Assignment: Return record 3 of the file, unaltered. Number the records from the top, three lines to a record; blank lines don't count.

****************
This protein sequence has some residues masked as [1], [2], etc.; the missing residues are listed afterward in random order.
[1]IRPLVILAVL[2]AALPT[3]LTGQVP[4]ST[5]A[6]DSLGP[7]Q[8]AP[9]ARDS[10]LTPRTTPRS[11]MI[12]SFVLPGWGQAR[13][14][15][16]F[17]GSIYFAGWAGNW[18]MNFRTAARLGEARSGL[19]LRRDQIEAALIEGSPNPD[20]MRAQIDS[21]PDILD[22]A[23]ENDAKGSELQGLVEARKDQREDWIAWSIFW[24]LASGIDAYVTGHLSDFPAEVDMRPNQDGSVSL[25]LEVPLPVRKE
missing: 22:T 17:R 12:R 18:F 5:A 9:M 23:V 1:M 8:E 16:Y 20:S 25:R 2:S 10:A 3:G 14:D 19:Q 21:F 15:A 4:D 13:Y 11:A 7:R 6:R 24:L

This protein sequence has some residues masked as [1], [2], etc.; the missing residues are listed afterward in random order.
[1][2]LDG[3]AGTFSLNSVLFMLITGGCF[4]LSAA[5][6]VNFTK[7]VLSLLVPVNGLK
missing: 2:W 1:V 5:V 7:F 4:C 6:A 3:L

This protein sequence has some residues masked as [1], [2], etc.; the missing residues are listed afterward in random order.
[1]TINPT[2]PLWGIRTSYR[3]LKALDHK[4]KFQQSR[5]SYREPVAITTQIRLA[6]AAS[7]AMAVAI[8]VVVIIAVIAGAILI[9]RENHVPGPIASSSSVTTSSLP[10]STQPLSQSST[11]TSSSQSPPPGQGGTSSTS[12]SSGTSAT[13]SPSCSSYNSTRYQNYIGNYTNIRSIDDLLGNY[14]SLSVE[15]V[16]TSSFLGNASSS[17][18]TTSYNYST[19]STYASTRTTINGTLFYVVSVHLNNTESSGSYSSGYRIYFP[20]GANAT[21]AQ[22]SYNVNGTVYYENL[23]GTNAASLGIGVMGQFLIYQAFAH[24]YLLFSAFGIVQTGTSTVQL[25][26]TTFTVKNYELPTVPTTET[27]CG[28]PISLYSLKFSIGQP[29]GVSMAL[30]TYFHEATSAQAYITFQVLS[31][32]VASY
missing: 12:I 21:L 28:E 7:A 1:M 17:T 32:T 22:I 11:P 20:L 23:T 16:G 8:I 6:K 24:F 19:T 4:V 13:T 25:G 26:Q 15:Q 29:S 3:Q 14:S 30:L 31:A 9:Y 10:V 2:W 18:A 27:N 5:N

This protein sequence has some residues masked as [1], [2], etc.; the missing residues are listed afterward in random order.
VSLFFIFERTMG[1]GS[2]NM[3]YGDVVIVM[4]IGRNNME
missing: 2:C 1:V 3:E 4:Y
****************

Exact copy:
This protein sequence has some residues masked as [1], [2], etc.; the missing residues are listed afterward in random order.
[1]TINPT[2]PLWGIRTSYR[3]LKALDHK[4]KFQQSR[5]SYREPVAITTQIRLA[6]AAS[7]AMAVAI[8]VVVIIAVIAGAILI[9]RENHVPGPIASSSSVTTSSLP[10]STQPLSQSST[11]TSSSQSPPPGQGGTSSTS[12]SSGTSAT[13]SPSCSSYNSTRYQNYIGNYTNIRSIDDLLGNY[14]SLSVE[15]V[16]TSSFLGNASSS[17][18]TTSYNYST[19]STYASTRTTINGTLFYVVSVHLNNTESSGSYSSGYRIYFP[20]GANAT[21]AQ[22]SYNVNGTVYYENL[23]GTNAASLGIGVMGQFLIYQAFAH[24]YLLFSAFGIVQTGTSTVQL[25][26]TTFTVKNYELPTVPTTET[27]CG[28]PISLYSLKFSIGQP[29]GVSMAL[30]TYFHEATSAQAYITFQVLS[31][32]VASY
missing: 12:I 21:L 28:E 7:A 1:M 17:T 32:T 22:I 11:P 20:L 23:T 16:G 8:I 6:K 24:F 19:T 4:V 13:T 25:G 26:Q 15:Q 29:S 3:Q 14:S 30:L 31:A 9:Y 10:V 2:W 18:A 27:N 5:N